Instead, everyone giggled incessantly as the girls jostled for position, and eventually they reached this steady state, where Daddy was holding one girl, and the other one was holding onto Daddy (with the help of a compatriot). Super-Daddy.

16 August, 2012

Crittfest 2012

We start near the end, with frontman Michael Fitzpatrick of Fitz & the Tantrums in midair, echoing the motions of the drummer as the concert approaches a crescendo.

The second running of Crittfest, named for its location at Google's Crittenden campus, featured sets by groups White Denim, Dr. Dog, and headliners Fitz & the Tantrums. As with last year, the concert likely served as something of a tune-up for the three groups, which would perform at the Outside Lands music festival in the days afterward.
Vendors and caterers provided snacks as well as real food. In this case, Harvey's Donuts brought a machine that made miniature donuts as you watched. It was basically a tiny lazy river with rotating scoops (in the "up" position in the photo), but using hot oil instead of water. At the end of the process, people working the booth would douse the donuts in powdered sugar or other toppings and put them out for passers-by to take.
Peter's Kettle Corn showed up and made kettle corn from scratch. Cesar would pour oil, kernels, and sugar into this 4-foot-diameter cooking pan, and then use a large paddle to stir the kernels until they popped. The entire pan then pivoted up to dump the popped kernels into a large collection basket, where Peter (presumably the namesake of the operation) would toss some salt on and drop the finished product into bags for people to eat.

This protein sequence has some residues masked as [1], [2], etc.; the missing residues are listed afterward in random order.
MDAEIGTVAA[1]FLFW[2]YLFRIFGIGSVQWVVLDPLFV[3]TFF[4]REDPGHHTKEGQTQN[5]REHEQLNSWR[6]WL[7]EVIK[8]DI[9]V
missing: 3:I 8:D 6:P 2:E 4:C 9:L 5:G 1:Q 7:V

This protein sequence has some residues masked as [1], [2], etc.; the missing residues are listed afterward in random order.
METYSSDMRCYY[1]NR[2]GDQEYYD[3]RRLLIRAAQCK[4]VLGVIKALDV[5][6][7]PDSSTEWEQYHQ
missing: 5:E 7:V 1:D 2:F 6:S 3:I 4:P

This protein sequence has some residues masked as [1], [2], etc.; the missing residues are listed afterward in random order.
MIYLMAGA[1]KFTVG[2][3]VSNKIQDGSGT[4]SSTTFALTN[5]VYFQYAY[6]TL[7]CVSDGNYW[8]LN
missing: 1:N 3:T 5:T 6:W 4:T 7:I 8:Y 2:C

To offer a subjective yet completely technical opinion determined by rigorous application of the scientific method, the bag that I ate was omnomnomilicious (that, of course, being the proper term of art; thanks, Karena).
Another researcher independently reproduced my results. While I have not had a chance to look at his manuscript, casual observations suggest that his conclusions were generally similar to my own. The scientific method tells no lies ;o)
Now on to the music! The evening began with a set by White Denim. The mix was a bit too loud, but the band certainly played it up onstage. In the photo, frontman/guitarist James Petralli head-butts a cymbal while rocking out with drummer Joshua Block.
Next up was Dr. Dog. Toward the end of their set, they asked for someone from the audience to fill in on acoustic guitar — they said one of their players was absent. John (a Googler) stepped up to the plate, and after a quick primer, the show got rolling again.

It was really neat to watch how the band-members communicated with John as the song progressed. At times, they got him to stop strumming, or change his strumming frequency, all without having practiced or played together before. It was also interesting to hear John improvise a little bit with the strumming.
Bassist Toby Leaman, one of the two main vocalists, really seemed to get into the music. He'd swing from yelling to dancing to rocking out and everything in between.

And that was Crittfest. I always love me some music, and this was no exception. Until next time…